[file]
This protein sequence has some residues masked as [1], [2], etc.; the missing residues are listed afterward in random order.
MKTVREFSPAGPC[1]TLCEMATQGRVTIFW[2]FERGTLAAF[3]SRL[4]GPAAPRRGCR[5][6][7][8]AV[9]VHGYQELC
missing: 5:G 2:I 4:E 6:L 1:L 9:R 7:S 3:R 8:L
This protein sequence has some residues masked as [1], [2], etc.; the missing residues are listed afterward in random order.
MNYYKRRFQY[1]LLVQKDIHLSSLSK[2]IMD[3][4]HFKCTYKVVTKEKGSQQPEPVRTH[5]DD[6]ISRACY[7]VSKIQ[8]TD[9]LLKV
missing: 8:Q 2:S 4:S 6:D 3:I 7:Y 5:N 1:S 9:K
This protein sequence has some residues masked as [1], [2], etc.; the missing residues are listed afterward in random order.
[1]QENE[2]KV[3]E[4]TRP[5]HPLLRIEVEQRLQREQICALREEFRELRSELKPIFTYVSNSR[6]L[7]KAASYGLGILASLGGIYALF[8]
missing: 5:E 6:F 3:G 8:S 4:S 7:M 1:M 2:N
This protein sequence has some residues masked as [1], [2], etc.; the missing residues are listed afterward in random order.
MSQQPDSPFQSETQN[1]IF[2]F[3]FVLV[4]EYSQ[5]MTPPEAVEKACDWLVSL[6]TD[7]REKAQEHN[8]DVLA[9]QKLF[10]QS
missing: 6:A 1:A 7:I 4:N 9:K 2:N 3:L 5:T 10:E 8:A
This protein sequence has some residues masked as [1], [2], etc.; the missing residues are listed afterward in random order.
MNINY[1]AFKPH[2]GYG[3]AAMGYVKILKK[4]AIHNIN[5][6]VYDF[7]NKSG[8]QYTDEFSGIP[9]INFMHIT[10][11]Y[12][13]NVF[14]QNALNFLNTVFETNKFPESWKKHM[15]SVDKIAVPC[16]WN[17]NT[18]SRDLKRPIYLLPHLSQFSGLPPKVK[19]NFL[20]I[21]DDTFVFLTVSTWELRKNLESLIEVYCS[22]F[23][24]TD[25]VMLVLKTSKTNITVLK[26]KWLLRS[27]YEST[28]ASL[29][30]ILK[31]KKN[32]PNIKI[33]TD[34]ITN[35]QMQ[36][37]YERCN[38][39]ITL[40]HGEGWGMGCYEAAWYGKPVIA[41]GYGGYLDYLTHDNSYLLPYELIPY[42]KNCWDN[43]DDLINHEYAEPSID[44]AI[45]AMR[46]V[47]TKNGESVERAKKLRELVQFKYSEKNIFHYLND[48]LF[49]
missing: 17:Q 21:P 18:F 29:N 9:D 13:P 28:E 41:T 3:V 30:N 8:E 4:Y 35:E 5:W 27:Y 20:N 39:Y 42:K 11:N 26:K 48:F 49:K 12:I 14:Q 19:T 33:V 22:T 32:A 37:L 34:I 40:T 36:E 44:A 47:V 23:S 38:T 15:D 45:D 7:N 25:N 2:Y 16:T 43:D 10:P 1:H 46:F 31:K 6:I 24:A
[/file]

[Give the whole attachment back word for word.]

This protein sequence has some residues masked as [1], [2], etc.; the missing residues are listed afterward in random order.
MKTVREFSPAGPC[1]TLCEMATQGRVTIFW[2]FERGTLAAF[3]SRL[4]GPAAPRRGCR[5][6][7][8]AV[9]VHGYQELC
missing: 5:G 2:I 4:E 6:L 1:L 9:R 7:S 3:R 8:L
This protein sequence has some residues masked as [1], [2], etc.; the missing residues are listed afterward in random order.
MNYYKRRFQY[1]LLVQKDIHLSSLSK[2]IMD[3][4]HFKCTYKVVTKEKGSQQPEPVRTH[5]DD[6]ISRACY[7]VSKIQ[8]TD[9]LLKV
missing: 8:Q 2:S 4:S 6:D 3:I 7:Y 5:N 1:S 9:K
This protein sequence has some residues masked as [1], [2], etc.; the missing residues are listed afterward in random order.
[1]QENE[2]KV[3]E[4]TRP[5]HPLLRIEVEQRLQREQICALREEFRELRSELKPIFTYVSNSR[6]L[7]KAASYGLGILASLGGIYALF[8]
missing: 5:E 6:F 3:G 8:S 4:S 7:M 1:M 2:N
This protein sequence has some residues masked as [1], [2], etc.; the missing residues are listed afterward in random order.
MSQQPDSPFQSETQN[1]IF[2]F[3]FVLV[4]EYSQ[5]MTPPEAVEKACDWLVSL[6]TD[7]REKAQEHN[8]DVLA[9]QKLF[10]QS
missing: 6:A 1:A 7:I 4:N 9:K 2:N 3:L 5:T 10:E 8:A
This protein sequence has some residues masked as [1], [2], etc.; the missing residues are listed afterward in random order.
MNINY[1]AFKPH[2]GYG[3]AAMGYVKILKK[4]AIHNIN[5][6]VYDF[7]NKSG[8]QYTDEFSGIP[9]INFMHIT[10][11]Y[12][13]NVF[14]QNALNFLNTVFETNKFPESWKKHM[15]SVDKIAVPC[16]WN[17]NT[18]SRDLKRPIYLLPHLSQFSGLPPKVK[19]NFL[20]I[21]DDTFVFLTVSTWELRKNLESLIEVYCS[22]F[23][24]TD[25]VMLVLKTSKTNITVLK[26]KWLLRS[27]YEST[28]ASL[29][30]ILK[31]KKN[32]PNIKI[33]TD[34]ITN[35]QMQ[36][37]YERCN[38][39]ITL[40]HGEGWGMGCYEAAWYGKPVIA[41]GYGGYLDYLTHDNSYLLPYELIPY[42]KNCWDN[43]DDLINHEYAEPSID[44]AI[45]AMR[46]V[47]TKNGESVERAKKLRELVQFKYSEKNIFHYLND[48]LF[49]
missing: 17:Q 21:P 18:F 29:N 9:D 13:P 28:E 41:T 3:V 30:N 8:E 4:Y 35:E 5:W 27:Y 20:N 39:Y 42:K 11:N 26:K 48:F 49:K 12:I 14:Q 19:T 33:V 22:T 32:A 37:L 34:I 40:T 36:E 44:A 47:V 23:S 38:T 15:D 45:D 7:N 25:N 2:Y 16:T 43:D 10:P 1:H 46:F 31:K 6:I 24:A